Demolizer – Thrashmageddon (Mighty Music)Friday, 18th September 2020
Familiar with this Danish thrash act’s debut EP Ghoul from 2018, they’ve signed with Mighty Music and released a full-length follow-up in Thrashmageddon. Curious to know if the band has tightened up a bit of those rough elements that can naturally be present when first hitting the studio, the denim adorned ‘ghoul’ returns for the cover ready to conquer the world and we are off on another nine track adventure. The quartet keep the focus on primal riffing with an 80’s Bay Area/Teutonic influence base, maneuvering between mid-tempo and slightly faster offerings, which along with the caustic screams and catchy lead breaks allows the listener plenty of headbanging and catchy moments.
A slow building riff with wah-wah guitar enhancement pays off a minute later as the opener “Copenhagen Burning” roars into relentless Kreator-ish fervor as guitarist Ben Radtleff switches between subtle death bellows and relentless high-pitch acidic roars emanating from his raw larynx before returning to a mid-tempo mosh-like transitional part. Many times throughout the band lock onto a specific headbanging passage, build off of it through a marching drum template, and then the gang-like chorus or lead break flurry keeps the energy level at peak performance. Check out “Cancer in the Brain” or “Bloodshot Eyes” for examples of addictive rhythm guitar mechanics that put Demolizer in the best position for unison live headbanging or circle pit action. Calmer, clean accents give the opening of “Lost in Torment” that darker, atmospheric outlook for a dynamic shift, much in the way Metallica achieved throughout the 80’s and 90’s – before the fleet of finger lead break and pounding speedy tempo takes the song to aggressive measures. Certain songs allow the musicians to stretch some of their traditional and semi-progressive chops as “Built on Slavery” for instance has some tricky riff and tempo combinations that appeal to those into Megadeth, Ben and fellow guitarist Aria Mobbarez throwing down some entertaining aural volleys that set anticipation on high for subsequent parts.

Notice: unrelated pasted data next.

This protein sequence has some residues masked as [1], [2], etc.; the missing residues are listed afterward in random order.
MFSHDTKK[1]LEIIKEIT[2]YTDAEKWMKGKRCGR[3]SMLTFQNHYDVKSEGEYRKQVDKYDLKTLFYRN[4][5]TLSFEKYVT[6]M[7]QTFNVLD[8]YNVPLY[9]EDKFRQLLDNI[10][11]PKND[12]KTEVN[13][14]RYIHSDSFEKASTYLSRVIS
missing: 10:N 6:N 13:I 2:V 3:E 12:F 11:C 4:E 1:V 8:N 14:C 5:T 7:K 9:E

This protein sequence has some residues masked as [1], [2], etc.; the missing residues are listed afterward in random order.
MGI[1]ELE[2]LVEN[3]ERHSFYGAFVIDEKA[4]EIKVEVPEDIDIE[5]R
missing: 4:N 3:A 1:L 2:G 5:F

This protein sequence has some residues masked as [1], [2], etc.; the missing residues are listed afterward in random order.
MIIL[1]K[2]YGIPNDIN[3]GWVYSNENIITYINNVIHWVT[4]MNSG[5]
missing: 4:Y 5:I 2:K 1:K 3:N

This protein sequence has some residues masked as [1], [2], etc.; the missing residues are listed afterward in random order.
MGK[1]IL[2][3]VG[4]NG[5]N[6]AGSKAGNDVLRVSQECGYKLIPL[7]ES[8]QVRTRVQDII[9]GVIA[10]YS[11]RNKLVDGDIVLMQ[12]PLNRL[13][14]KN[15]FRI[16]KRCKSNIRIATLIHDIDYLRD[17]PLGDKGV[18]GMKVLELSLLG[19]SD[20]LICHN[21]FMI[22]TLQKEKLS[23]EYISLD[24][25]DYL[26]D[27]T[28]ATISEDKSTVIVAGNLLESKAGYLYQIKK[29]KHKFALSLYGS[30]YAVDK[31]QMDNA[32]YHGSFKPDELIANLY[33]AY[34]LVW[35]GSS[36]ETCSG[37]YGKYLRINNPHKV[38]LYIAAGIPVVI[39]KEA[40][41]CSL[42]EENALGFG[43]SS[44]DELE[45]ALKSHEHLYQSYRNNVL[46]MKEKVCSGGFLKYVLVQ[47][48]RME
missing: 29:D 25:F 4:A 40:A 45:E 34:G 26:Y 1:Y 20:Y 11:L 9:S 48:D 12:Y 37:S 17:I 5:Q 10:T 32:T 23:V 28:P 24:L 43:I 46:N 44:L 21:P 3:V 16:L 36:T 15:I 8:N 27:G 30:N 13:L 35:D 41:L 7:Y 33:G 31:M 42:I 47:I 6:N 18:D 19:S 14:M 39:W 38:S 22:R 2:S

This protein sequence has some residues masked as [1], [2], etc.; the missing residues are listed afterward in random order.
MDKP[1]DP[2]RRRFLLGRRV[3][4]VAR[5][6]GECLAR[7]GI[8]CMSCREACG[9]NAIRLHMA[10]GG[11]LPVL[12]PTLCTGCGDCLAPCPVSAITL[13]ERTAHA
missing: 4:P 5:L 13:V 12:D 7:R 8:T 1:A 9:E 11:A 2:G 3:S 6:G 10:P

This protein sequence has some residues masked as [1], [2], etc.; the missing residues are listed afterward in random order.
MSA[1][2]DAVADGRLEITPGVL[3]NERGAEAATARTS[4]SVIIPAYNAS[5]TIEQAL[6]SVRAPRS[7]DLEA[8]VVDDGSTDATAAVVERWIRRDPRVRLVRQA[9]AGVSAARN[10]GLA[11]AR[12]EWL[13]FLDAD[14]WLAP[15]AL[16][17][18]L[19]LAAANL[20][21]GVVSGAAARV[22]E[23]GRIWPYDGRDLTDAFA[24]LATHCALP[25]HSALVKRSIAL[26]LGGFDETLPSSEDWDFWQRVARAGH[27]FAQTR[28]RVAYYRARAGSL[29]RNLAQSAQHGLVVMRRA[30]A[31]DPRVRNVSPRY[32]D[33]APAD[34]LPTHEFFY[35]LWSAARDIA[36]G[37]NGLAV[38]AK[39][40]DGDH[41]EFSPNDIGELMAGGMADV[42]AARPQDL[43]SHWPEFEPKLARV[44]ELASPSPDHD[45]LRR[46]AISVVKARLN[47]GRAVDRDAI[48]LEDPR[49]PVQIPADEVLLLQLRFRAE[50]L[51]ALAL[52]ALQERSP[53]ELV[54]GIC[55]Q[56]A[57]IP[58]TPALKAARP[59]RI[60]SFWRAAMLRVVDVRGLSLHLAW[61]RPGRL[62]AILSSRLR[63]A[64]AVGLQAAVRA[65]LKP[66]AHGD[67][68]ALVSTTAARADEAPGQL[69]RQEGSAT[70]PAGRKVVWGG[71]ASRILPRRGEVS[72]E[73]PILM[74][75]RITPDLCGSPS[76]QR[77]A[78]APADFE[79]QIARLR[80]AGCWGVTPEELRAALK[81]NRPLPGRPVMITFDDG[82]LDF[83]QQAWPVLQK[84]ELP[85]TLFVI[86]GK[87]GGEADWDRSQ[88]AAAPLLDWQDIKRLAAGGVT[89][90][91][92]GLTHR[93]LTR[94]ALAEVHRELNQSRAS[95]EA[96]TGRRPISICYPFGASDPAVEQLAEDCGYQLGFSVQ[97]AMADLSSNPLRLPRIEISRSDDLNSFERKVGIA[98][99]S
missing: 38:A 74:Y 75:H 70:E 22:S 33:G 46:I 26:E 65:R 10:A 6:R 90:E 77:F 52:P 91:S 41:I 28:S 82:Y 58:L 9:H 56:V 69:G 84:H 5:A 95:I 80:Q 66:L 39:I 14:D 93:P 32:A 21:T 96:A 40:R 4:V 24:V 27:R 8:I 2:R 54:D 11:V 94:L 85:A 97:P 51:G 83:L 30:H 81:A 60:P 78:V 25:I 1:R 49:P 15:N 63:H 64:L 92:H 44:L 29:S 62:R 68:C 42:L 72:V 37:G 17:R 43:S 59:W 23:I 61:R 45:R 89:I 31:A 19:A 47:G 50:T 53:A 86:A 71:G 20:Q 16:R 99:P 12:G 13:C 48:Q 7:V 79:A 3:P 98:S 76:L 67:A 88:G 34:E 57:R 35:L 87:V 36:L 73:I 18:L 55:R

Keeping the record at a brief 35 minutes, Thrashmageddon showcases Demolizer getting much tighter and stronger as a unit, willing to add some calmer sections to diversify their obvious thrash template. In the end, this will provide those mavens of the genre plenty to jump and scream about.